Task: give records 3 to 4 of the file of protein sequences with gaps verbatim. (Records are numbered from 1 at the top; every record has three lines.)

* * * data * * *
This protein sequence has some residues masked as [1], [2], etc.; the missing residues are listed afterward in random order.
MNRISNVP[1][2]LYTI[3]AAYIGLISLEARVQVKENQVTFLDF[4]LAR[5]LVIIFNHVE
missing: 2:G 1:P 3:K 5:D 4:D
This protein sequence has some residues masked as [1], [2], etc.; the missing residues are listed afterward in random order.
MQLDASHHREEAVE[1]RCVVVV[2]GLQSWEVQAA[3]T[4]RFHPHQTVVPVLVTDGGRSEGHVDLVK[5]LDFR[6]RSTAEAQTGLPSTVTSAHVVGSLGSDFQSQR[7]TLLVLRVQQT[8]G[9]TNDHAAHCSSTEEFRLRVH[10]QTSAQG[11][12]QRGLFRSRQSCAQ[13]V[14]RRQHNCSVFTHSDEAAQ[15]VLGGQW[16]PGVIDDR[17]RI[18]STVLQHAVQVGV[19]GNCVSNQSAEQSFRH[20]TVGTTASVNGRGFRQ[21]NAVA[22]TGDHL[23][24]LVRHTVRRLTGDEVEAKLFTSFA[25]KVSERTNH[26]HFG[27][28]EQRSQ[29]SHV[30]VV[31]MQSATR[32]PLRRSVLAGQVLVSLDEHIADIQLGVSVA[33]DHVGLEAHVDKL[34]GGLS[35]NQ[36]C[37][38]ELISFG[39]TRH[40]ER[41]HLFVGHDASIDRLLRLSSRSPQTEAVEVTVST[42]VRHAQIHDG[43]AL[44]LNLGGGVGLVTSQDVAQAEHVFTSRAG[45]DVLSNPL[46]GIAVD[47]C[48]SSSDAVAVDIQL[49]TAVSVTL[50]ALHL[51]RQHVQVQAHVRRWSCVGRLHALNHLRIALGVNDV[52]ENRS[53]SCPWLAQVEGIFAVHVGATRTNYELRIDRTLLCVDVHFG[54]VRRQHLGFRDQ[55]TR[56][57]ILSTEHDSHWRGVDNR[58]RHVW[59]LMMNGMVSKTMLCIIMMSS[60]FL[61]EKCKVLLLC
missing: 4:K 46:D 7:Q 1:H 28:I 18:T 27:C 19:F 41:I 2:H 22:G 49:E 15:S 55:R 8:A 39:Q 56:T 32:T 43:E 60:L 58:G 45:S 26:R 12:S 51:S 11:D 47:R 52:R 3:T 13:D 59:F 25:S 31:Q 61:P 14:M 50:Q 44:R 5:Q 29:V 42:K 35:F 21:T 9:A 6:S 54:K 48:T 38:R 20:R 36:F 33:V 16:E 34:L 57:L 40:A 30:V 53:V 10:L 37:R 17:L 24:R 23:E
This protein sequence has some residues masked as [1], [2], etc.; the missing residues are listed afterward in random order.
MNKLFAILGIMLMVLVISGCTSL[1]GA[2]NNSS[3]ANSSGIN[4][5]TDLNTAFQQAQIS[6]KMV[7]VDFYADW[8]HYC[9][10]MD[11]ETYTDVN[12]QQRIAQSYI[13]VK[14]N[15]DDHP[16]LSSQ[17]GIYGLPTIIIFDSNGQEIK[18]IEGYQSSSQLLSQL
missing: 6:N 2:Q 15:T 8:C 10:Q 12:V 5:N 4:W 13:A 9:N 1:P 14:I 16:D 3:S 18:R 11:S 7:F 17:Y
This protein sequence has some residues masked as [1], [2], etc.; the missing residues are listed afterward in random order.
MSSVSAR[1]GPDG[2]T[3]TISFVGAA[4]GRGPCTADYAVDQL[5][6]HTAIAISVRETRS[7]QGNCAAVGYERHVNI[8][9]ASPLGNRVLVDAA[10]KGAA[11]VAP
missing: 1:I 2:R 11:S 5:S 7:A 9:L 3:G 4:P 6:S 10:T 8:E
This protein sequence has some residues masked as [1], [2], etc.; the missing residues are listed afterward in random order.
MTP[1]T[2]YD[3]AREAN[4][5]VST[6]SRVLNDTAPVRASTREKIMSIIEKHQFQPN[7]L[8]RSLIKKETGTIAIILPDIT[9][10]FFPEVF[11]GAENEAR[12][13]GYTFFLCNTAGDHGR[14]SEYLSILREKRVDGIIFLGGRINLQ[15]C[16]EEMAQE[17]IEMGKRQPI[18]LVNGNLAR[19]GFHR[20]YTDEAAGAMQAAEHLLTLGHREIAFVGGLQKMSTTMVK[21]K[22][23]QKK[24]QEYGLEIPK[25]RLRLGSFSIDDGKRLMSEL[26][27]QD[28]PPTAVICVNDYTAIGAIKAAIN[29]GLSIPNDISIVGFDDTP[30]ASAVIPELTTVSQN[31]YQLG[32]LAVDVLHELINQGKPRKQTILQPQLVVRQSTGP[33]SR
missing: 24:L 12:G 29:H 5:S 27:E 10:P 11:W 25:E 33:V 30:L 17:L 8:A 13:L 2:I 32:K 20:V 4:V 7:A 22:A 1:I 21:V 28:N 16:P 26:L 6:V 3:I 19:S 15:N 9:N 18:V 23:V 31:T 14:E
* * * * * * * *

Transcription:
This protein sequence has some residues masked as [1], [2], etc.; the missing residues are listed afterward in random order.
MNKLFAILGIMLMVLVISGCTSL[1]GA[2]NNSS[3]ANSSGIN[4][5]TDLNTAFQQAQIS[6]KMV[7]VDFYADW[8]HYC[9][10]MD[11]ETYTDVN[12]QQRIAQSYI[13]VK[14]N[15]DDHP[16]LSSQ[17]GIYGLPTIIIFDSNGQEIK[18]IEGYQSSSQLLSQL
missing: 6:N 2:Q 15:T 8:C 10:Q 12:V 5:N 4:W 13:A 9:N 1:P 14:I 16:D 3:S 18:R 11:S 7:F 17:Y
This protein sequence has some residues masked as [1], [2], etc.; the missing residues are listed afterward in random order.
MSSVSAR[1]GPDG[2]T[3]TISFVGAA[4]GRGPCTADYAVDQL[5][6]HTAIAISVRETRS[7]QGNCAAVGYERHVNI[8][9]ASPLGNRVLVDAA[10]KGAA[11]VAP
missing: 1:I 2:R 11:S 5:S 7:A 9:L 3:G 4:P 6:S 10:T 8:E